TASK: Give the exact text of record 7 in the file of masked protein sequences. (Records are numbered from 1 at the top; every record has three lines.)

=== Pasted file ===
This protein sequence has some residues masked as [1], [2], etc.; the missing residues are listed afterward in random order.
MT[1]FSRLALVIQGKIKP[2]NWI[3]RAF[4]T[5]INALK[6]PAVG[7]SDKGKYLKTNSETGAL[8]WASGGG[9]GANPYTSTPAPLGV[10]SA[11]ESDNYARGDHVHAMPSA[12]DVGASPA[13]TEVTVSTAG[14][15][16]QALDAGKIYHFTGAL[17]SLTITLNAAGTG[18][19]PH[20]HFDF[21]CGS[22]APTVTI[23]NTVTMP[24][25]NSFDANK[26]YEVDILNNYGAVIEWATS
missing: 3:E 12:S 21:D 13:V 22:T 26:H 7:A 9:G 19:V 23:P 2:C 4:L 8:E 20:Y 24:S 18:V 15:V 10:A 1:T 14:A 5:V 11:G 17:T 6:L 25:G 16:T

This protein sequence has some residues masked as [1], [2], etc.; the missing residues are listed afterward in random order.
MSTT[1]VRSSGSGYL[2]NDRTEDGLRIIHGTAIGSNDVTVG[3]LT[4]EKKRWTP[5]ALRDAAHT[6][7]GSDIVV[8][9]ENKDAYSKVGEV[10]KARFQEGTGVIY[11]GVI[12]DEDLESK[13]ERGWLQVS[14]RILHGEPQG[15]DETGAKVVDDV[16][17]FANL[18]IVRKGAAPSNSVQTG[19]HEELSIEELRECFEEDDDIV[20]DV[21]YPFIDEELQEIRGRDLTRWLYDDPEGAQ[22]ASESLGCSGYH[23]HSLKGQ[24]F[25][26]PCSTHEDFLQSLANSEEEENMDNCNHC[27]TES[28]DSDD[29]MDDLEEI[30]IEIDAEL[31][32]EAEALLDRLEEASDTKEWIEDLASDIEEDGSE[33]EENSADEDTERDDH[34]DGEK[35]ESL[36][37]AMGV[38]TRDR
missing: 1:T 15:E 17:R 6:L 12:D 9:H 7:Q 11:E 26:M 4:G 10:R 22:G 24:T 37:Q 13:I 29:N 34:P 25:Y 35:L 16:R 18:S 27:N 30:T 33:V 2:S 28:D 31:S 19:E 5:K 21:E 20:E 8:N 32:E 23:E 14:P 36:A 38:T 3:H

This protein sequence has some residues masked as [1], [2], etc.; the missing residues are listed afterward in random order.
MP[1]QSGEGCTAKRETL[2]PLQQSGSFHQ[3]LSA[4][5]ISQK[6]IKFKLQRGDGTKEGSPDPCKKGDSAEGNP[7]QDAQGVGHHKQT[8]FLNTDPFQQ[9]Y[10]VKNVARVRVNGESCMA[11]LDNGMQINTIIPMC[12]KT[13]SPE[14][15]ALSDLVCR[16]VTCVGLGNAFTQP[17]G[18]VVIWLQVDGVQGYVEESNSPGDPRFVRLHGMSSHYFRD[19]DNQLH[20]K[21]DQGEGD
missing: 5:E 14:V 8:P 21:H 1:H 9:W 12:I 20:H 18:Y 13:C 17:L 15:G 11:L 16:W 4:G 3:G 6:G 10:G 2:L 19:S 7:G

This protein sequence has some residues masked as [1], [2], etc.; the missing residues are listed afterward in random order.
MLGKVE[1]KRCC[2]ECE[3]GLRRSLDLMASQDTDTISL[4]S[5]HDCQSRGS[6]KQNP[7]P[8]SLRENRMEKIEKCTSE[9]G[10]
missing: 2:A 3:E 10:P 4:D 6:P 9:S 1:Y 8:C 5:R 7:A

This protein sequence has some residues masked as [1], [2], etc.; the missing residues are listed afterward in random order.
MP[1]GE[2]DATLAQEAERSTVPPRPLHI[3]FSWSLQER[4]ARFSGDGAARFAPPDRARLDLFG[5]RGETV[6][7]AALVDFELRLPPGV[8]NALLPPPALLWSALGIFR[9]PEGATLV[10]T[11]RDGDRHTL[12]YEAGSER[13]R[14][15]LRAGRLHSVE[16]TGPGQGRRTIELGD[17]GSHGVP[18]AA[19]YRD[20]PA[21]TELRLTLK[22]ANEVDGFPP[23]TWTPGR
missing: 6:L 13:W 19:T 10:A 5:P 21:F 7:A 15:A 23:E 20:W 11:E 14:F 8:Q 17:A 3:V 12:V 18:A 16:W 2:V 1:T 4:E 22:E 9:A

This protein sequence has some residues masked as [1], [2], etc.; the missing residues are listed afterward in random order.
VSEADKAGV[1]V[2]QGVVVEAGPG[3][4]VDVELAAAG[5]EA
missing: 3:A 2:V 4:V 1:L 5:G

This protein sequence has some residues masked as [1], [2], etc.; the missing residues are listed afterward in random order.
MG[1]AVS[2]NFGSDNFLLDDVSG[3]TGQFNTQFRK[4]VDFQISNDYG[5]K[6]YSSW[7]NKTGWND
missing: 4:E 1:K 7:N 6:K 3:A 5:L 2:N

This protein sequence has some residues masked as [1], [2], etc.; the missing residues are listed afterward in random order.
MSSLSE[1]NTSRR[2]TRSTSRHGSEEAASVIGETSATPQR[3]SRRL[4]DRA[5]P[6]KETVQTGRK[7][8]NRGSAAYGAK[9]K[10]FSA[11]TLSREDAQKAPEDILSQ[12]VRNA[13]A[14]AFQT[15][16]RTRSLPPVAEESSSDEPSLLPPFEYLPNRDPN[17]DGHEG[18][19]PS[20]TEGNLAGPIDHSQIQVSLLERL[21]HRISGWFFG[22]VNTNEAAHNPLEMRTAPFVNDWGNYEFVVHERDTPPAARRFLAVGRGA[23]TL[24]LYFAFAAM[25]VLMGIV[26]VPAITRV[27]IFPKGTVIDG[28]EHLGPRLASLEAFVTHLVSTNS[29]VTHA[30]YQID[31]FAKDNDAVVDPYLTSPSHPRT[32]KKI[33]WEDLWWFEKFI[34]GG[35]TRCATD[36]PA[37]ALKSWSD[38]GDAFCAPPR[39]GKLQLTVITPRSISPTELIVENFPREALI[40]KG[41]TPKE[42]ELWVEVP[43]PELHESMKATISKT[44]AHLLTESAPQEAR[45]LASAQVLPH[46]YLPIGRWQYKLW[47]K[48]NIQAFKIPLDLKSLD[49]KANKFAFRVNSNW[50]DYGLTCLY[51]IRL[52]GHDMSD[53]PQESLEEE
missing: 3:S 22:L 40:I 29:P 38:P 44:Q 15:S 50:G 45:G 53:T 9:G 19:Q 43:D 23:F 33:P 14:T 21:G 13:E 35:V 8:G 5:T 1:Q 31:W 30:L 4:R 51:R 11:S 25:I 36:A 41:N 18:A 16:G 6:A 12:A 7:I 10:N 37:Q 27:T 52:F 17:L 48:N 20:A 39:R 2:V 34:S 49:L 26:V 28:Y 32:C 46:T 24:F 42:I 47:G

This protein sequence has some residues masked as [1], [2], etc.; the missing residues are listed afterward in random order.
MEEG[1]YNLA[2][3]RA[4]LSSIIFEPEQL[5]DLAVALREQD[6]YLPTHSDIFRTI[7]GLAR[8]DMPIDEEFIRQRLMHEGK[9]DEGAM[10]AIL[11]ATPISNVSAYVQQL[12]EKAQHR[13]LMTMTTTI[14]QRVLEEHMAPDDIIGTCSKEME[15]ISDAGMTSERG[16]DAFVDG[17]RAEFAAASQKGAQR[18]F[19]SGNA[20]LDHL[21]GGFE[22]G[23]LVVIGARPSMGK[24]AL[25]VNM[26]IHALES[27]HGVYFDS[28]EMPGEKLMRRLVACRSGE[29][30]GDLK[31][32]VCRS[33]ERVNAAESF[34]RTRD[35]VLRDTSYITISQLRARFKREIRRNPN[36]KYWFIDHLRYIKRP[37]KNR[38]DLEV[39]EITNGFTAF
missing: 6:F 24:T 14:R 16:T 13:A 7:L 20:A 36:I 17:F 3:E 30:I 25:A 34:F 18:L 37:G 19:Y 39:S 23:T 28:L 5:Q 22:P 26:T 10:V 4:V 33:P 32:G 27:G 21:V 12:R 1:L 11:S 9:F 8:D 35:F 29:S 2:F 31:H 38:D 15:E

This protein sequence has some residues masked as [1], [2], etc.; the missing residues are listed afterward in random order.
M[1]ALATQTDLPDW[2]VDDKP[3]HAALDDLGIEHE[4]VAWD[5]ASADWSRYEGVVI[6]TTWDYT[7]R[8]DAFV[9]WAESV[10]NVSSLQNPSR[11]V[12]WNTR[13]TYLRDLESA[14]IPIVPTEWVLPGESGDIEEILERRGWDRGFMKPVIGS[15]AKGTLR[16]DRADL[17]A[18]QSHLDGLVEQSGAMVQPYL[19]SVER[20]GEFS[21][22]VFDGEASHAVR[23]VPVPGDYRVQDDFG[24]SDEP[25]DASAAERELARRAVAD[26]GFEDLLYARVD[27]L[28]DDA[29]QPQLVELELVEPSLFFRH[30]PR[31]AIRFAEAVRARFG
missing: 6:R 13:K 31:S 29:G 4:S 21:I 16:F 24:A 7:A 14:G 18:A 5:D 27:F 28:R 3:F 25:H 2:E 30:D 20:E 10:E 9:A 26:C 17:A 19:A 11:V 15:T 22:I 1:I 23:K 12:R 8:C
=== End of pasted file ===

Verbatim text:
This protein sequence has some residues masked as [1], [2], etc.; the missing residues are listed afterward in random order.
MG[1]AVS[2]NFGSDNFLLDDVSG[3]TGQFNTQFRK[4]VDFQISNDYG[5]K[6]YSSW[7]NKTGWND
missing: 4:E 1:K 7:N 6:K 3:A 5:L 2:N